Is public opinion as volatile as the polls? - TECH BLOG

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Wednesday, 10 October 2018

Is public opinion as volatile as the polls?

Has Putin met his match in Russia, and is it Putin?

Trust in Vladimir Putin declines steeply among Russians, poll shows
Trust in Vladimir Putin and Russia’s ruling party have declined steeply over the past year with analysts pointing to the government’s controversial pension changes as the main reason.

In a poll by the independent Levada Centre, 39% of Russians listed Putin as a politican they trust. That is a 20% decrease from November 2017, when Putin was named by 59% of Russians, according to the same polling agency.

The Levada polls are the latest to show a strong backlash as the Kremlin pushes unpopular social reforms to relieve pressure on the budget. This month, 45% of Russians told FOM (Public Opinion Foundation), a polling agency close to the Kremlin, they would vote for Putin if elections were held this Sunday. That rating was down from 67% at the beginning of the year.

It is among the lowest support Putin has held in the last decade, according to FOM data, tied only with his support in late 2013 just before the annexation of Crimea and a wave of patriotic fervour.

The ruling United Russia party, seen as more vulnerable than Putin, has also been hit hard. FOM showed the party had 31% support, also a drop of close to 20% since the beginning of the year, with its docile rivals rising in the polls…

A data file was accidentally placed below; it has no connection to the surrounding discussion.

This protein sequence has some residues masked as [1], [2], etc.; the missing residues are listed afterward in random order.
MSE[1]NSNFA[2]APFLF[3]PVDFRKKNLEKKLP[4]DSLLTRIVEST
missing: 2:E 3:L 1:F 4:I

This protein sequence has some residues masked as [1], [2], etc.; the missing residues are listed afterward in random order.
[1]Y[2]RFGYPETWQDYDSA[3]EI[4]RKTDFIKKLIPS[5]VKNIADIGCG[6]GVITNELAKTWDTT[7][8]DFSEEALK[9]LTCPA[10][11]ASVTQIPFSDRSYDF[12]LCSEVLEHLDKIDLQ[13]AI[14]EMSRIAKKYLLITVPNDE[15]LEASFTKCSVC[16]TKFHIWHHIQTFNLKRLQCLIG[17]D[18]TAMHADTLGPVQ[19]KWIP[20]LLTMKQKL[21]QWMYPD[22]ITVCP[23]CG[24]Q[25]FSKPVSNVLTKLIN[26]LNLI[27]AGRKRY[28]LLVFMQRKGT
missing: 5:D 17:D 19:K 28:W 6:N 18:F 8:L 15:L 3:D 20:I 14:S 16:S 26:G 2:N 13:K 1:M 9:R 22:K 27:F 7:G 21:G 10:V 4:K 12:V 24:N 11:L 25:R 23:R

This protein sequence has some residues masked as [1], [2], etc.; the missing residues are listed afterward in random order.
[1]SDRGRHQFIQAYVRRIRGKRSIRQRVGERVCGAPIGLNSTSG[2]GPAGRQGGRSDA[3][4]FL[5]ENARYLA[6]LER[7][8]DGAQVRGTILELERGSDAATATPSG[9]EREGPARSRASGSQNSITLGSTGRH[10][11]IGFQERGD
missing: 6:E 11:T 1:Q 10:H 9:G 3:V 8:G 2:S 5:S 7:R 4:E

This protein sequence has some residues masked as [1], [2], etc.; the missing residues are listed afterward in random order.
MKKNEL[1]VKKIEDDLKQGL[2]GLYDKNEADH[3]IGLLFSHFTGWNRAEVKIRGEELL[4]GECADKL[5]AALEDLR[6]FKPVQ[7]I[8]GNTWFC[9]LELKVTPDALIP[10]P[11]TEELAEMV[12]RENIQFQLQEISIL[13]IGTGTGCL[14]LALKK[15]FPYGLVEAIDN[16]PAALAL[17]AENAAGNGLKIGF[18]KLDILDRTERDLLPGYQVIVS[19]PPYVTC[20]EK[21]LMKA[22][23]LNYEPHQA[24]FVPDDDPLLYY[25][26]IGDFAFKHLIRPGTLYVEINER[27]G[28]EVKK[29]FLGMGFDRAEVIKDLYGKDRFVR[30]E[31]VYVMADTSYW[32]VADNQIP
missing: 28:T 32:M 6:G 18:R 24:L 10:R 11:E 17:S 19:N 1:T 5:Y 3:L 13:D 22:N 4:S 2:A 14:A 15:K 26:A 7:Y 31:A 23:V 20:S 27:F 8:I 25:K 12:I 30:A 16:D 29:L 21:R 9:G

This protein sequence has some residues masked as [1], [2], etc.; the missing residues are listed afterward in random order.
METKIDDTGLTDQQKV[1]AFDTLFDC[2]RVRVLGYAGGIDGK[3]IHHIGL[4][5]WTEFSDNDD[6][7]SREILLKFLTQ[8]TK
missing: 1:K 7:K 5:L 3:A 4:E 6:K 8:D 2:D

That growing anger has been reflected in elections in Russian regions, which have been just as much of a headache for the Kremlin recently as foreign allegations of spying and election meddling…

Voters in the far east and Siberia rejected governors from United Russia, the party closely allied with Putin. In their place, they supported candidates from communist and nationalist parties, forcing the Kremlin to reshuffle governors to problem regions and deploy political advisers to manage the backlash. Putin has also fired a number of regional governors…

Russia’s pension changes, which were signed into law by Putin last week, will delay retirement age for all Russians by five years. Men must work until 65, and women must work until 60…

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